A probe aboard NASA's InSight space lander finally appears to be making slow and steady progress in its mission to burrow into the surface of Mars. NASA said that its new approach of using a scoop on the end of the space lander's robotic arm to push the 16-inch-long probe – known as the Mole – into the Red Planet's resilient surface is helping it to gain headway. Efforts to penetrate the long thin'self-hammering nail', manufactured by the German Aerospace Center (DLR), into into the Martian surface kicked off in February 2019, but had since stalled. The Mole needs soil to fall into the hole it's digging to give it the necessary friction to able to penetrate and go deeper, in its mission to measure the heat from the planet's interior. But the probe had encountered an unexpected layer of cemented soil – called'duricrust' – that wasn't falling into the hole the device had dug.
NASA's "mole" on Mars has failed. After nearly two years of attempting to dig the InSight lander's heat probe – nicknamed the mole – into the Red Planet's surface, engineers have finally given up. The InSight lander arrived on Mars in November 2018. Its main purpose is to study the planet's deep interior in order to help us understand the history of the solar system's rocky worlds. The lander has three main instruments to help it do that: a seismometer to catch vibrations travelling through the ground, a radio to precisely measure Mars's rotation and learn more about its metal core and a setup called the Heat Flow and Physical Properties Package (HP3) to measure the heat flowing out of the planet's centre.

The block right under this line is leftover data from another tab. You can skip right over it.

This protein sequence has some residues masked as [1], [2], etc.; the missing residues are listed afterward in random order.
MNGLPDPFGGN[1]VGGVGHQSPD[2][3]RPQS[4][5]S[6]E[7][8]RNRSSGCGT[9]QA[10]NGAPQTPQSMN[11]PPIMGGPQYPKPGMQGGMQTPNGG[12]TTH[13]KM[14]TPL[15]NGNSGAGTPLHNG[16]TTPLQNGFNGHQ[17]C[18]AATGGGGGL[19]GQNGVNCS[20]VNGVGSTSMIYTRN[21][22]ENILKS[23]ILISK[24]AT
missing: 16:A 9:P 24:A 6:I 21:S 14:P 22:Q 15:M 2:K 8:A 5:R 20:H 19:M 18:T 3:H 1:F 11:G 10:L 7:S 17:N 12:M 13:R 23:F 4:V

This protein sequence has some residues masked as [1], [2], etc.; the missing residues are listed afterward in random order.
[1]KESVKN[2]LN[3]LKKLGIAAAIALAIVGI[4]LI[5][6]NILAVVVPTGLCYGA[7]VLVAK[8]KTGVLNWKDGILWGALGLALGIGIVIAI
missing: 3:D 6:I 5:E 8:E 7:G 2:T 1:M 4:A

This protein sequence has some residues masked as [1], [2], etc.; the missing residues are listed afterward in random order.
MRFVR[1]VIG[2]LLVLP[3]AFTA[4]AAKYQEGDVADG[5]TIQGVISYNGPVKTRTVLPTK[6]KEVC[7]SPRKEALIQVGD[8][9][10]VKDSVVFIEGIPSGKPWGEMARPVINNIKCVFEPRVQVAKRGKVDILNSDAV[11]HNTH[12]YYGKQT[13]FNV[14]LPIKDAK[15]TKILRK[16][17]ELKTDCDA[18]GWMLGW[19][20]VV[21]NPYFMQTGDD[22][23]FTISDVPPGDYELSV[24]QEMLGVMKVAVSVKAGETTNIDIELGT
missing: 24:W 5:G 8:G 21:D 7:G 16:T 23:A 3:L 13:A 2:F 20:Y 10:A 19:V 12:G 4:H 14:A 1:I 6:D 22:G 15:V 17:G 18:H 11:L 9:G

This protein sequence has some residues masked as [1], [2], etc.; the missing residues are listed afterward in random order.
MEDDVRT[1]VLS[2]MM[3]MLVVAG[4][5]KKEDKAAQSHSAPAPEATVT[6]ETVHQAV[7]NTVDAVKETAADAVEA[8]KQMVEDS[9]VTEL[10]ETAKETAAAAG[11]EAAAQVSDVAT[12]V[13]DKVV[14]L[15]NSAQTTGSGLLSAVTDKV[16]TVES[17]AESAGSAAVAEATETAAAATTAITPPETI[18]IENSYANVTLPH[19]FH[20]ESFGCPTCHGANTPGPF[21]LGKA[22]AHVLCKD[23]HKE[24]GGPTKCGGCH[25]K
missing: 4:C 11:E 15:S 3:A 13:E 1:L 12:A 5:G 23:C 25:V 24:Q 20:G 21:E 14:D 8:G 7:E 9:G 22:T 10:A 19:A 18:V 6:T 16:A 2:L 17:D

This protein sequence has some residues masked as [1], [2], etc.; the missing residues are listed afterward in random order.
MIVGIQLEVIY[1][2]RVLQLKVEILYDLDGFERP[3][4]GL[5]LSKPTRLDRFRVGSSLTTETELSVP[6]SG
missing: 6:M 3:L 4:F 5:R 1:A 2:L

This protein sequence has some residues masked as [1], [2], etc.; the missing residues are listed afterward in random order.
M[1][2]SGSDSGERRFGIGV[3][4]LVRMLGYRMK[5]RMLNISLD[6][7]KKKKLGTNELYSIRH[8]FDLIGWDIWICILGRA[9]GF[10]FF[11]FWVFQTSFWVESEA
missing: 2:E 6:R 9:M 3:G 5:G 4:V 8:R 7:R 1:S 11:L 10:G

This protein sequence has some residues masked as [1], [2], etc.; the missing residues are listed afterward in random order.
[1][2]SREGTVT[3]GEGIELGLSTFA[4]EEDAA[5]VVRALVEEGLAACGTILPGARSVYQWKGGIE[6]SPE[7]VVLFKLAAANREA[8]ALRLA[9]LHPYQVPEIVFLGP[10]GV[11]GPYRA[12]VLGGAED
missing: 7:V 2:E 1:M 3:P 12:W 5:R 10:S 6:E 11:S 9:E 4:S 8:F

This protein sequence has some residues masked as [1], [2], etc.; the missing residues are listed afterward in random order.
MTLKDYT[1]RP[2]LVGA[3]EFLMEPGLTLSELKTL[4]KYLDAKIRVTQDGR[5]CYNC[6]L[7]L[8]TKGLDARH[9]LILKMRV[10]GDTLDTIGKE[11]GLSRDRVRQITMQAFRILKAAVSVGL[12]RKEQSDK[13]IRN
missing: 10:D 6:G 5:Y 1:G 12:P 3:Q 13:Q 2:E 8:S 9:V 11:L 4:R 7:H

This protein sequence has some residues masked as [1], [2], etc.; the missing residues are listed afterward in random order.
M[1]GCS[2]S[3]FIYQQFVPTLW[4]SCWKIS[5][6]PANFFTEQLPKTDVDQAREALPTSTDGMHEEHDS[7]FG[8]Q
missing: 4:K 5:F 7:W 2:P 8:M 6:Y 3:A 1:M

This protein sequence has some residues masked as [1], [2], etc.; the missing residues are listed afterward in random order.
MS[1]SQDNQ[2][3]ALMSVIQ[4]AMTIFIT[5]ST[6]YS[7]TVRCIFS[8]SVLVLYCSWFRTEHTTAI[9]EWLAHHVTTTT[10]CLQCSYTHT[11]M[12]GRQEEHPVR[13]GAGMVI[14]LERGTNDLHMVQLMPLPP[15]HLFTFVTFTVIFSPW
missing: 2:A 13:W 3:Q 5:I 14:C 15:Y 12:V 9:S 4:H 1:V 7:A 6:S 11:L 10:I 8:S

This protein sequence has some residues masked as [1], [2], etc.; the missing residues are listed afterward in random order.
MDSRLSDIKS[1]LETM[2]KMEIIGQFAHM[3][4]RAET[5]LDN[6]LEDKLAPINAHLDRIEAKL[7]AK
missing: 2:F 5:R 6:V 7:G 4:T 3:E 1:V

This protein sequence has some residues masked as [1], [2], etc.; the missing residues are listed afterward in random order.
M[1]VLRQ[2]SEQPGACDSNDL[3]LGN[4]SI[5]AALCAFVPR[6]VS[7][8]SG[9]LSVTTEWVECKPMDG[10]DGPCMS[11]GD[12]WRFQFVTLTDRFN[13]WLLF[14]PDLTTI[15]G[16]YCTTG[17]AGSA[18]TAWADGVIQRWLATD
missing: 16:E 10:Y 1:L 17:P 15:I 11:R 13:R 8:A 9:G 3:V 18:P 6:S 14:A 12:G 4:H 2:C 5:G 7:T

NASA's InSight rover has provided the American space agency with weather reports, images and other interesting findings on Mars – but has struggled to probe its surface. In nearly eight months, the land rover has only dug through 14 inches of the red planet's surface, even though it was engineered to reach at least 16 feet to study how heat escapes from the interior. This blunder has come down to InSight's'mole' heat probe's inability to keep its footing in the soil – NASA believes the device is just bouncing in place. In nearly eight months, the land rover has only dug through 14 inches of the red planet's surface, even though it was engineered to reach at least 16 feet in order to study how heat escapes from the interior InSight, NASA's $1 billion rover, made landing on Mars in November 2018 after traveling through space for seven months. And although it has been a key player in the Mars mission, it has failed to explore the planet's interior.
NASA is gearing up for a rescue operation that they hope will save a critical instrument on its Mars lander that remains trapped just centimeters below the surface. In March, after less than a year on Mars' surface, NASA's InSight Lander reported that a critical instrument -- a'mole' probe that is designed to burrow into the planet and assess heat emissions -- hit a snag. For several months, the probe, which was meant to bore 16 feet downward, has been trapped just 30 centimeters beneath the planet's surface after less than a month into its burrowing process. A newly devised plan, however, could extricate the probe once and for all. NASA's InSight probe will try to save a critical instrument that is trapped beneath Mars' surface.
NASA's Mars InSight mission has hit a snag: Its heat probe appears to have struck an obstacle just below the surface of the red planet. The instrument, which was designed to hammer itself 16 feet underground, encountered some kind of resistance over the weekend and hasn't made progress since. "The team has therefore decided to pause the hammering for about two weeks to allow the situation to be analyzed more closely and jointly come up with strategies for overcoming the obstacle," Tilman Spohn, the principal investigator for the heat probe, wrote Tuesday in the mission logbook. The Heat Flow and Physical Properties Package, or HP3, was successfully deployed by the lander's mechanical arm on Feb. 12. Its mission is to measure heat escaping from Mars' interior, which will give scientists clues about the planet's composition and history.